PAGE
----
Donors have pledged 1.8 billion euros ($2.4 billion) at a European Union (EU) conference in Brussels to help Somalia end more than two decades of conflict, according to the BBC
The money is part of a "New Deal" for what is widely regarded as a failed state, EU officials said. Somalian President Hassan Sheik Mohamud said he welcomed the assistance.
"It's a standard deal throughout the world in the post-conflict environment. This is a deal that is based on Somalia-led initiatives," he said.
He said he would target four key priorities: security, legal reform, public finances and economic recovery.
EU Commission President Jose Manuel Barroso said the extra money would support a "new phase in the life of Somalia.”
The EU would give 650 million euros ($872 million), while the rest would come from countries such as Denmark, Germany, Sweden, and Britain, he said.
The EU contribution would be in addition to the $1.6 billion it gave Somalia from 2008 to 2013, most of which was used to finance an 18,000-troop strong African Union (AU) peacekeeping force, the BBC reported.
British Ambassador to Somalia Neil Wigan called the conference "a major milestone,” and officials said the total funding of more than $2.4 billion is more than double what they were hoping to raise.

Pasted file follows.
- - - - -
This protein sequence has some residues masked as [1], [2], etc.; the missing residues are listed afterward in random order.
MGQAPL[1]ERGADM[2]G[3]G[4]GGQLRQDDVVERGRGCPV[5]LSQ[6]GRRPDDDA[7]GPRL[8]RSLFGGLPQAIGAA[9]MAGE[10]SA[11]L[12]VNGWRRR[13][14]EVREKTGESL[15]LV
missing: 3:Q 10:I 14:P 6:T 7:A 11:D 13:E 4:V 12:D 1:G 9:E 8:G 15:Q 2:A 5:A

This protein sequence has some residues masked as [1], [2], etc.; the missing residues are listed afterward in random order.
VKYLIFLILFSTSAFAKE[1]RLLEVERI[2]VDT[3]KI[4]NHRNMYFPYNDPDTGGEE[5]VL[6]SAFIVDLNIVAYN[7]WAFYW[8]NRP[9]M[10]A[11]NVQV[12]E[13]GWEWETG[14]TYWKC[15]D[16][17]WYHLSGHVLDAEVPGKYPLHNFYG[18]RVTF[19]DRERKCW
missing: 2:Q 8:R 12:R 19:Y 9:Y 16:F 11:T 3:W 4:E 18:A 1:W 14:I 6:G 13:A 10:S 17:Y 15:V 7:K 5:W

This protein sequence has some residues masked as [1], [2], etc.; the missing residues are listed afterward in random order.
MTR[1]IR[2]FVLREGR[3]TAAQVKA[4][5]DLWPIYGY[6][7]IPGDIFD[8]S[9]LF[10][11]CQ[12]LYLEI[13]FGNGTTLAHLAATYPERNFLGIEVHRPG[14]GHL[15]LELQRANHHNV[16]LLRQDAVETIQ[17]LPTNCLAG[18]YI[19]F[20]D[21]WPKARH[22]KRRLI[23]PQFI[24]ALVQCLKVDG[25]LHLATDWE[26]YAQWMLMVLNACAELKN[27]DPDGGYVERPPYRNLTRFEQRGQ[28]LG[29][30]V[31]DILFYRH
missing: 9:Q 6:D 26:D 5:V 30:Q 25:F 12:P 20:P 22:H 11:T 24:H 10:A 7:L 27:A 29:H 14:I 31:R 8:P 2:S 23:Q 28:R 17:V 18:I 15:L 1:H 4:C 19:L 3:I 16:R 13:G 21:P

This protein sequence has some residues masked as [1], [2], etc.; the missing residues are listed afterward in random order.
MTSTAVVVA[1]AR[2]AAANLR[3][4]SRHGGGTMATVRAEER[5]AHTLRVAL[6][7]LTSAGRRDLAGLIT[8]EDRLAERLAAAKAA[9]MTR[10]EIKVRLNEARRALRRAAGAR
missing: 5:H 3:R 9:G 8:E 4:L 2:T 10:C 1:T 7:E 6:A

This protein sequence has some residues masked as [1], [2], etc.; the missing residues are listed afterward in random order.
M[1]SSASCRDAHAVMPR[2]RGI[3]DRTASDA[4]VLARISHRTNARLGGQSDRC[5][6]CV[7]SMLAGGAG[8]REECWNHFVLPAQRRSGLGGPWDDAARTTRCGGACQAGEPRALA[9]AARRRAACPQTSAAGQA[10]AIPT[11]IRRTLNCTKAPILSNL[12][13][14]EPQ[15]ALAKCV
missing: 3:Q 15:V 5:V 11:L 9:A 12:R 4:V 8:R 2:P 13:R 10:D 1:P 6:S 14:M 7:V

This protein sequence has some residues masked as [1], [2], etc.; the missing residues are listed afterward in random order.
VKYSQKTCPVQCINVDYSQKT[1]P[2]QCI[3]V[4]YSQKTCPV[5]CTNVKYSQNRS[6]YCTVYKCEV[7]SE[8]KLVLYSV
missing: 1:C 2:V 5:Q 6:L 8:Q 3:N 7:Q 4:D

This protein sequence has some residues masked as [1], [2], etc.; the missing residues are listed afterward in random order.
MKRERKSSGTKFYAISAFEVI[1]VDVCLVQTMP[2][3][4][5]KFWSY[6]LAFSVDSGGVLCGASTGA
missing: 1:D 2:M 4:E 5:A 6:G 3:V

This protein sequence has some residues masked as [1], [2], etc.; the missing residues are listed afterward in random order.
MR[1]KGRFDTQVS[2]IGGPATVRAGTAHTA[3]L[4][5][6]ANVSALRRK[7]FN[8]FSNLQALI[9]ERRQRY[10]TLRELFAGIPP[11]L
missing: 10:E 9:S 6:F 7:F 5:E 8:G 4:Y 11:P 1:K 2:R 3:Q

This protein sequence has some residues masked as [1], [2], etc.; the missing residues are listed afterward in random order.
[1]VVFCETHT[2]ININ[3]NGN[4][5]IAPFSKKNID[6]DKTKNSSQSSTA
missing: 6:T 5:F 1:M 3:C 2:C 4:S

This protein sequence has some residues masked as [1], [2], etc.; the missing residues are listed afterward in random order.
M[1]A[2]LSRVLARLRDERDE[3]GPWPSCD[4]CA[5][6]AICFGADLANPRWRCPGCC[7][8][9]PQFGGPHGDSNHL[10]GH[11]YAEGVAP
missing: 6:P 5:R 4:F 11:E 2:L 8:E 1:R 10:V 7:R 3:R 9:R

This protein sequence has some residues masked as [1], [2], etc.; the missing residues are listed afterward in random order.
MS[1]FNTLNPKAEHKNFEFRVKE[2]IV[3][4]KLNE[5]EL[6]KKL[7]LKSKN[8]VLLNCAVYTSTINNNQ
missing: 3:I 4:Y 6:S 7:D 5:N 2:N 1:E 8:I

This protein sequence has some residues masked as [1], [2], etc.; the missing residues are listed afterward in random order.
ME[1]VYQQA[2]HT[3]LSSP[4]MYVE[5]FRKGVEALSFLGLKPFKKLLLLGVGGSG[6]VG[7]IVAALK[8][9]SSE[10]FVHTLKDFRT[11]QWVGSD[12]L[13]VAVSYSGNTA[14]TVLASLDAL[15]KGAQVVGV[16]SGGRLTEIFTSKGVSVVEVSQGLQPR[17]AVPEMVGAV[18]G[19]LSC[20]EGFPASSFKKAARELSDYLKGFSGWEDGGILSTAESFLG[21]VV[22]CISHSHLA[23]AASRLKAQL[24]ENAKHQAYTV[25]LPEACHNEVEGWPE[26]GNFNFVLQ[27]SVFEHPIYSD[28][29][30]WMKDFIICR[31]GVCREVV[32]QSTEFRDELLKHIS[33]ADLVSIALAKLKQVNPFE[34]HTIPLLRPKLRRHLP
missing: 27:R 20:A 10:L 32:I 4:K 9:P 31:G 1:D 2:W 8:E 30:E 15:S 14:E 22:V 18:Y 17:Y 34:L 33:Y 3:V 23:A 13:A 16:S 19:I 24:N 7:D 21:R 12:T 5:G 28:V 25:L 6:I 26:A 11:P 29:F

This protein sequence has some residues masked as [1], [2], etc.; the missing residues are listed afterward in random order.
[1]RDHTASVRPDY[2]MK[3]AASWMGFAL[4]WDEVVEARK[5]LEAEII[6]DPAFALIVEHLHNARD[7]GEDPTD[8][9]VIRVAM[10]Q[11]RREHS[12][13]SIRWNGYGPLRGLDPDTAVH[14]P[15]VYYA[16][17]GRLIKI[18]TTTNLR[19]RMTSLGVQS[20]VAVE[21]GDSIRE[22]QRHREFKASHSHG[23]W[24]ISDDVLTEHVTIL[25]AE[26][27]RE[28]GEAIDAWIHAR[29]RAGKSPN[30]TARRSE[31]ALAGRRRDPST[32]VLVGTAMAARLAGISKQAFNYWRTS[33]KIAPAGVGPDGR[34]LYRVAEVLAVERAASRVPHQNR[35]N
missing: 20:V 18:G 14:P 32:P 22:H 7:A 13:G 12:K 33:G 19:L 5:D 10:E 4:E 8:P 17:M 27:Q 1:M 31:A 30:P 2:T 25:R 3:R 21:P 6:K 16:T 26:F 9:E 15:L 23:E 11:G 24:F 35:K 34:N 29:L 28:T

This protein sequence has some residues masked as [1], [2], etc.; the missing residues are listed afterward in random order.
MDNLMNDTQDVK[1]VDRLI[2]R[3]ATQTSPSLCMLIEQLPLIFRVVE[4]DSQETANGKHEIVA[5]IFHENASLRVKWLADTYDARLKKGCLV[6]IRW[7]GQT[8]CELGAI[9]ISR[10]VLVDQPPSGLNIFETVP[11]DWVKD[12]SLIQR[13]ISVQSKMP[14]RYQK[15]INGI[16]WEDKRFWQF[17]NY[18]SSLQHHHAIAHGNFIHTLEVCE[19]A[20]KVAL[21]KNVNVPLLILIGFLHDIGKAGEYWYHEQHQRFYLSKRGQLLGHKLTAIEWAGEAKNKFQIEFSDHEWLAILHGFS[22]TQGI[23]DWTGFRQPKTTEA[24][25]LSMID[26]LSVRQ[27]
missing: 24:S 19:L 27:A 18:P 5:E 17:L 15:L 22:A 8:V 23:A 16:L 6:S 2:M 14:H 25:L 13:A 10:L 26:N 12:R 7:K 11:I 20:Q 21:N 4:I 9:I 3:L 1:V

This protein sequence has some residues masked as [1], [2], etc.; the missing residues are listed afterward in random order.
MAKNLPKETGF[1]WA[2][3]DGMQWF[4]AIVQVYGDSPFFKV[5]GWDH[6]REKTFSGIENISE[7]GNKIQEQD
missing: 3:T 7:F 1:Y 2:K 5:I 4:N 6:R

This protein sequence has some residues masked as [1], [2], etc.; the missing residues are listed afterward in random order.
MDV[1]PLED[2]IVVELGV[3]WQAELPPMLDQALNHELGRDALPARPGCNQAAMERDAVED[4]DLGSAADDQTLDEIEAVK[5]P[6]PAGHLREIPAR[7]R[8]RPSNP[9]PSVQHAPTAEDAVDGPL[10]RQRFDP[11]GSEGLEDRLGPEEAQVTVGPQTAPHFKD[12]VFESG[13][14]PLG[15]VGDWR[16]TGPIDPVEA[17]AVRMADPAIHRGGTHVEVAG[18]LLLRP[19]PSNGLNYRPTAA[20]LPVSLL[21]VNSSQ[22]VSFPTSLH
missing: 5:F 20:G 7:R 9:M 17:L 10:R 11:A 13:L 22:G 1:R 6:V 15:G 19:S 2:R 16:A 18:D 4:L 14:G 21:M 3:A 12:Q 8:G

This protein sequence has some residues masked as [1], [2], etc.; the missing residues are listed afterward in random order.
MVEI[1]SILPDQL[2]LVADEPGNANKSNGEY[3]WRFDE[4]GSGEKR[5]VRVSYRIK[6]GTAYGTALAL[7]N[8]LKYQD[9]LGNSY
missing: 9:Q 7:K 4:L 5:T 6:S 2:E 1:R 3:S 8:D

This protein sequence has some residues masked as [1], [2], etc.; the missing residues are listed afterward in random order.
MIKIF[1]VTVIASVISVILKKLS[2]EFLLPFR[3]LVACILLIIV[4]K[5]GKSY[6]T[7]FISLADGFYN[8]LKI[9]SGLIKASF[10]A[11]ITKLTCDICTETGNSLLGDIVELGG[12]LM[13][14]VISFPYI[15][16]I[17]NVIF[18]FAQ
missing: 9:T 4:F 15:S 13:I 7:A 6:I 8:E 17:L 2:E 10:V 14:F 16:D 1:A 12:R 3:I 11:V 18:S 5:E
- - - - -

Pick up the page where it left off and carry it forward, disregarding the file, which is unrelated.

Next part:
"Our combined efforts will maintain momentum and deliver the change that the people of Somalia desperately need," Wigan said.
The jihadist al-Shabab organization, which is fighting to overthrow the Somalian government, said it expected donor pledges would remain mostly unfulfilled or the money would be lost to corruption.
Agence-France Presse quoted al-Shabab as dismissing aid pledges as “hollow promises of Kufr [infidels].”
Al-Shabab has been driven out of large sections of the country by the AU peacekeeping force during the past several years.
There are questions as to the Mogadishu government’s ability to properly manage the aid funds.
In July, the U.N. Monitoring Group on Somalia said the country’s central bank had become a "slush fund" for political leaders and that the current governor played a central role in irregularities surrounding disbursements of cash.
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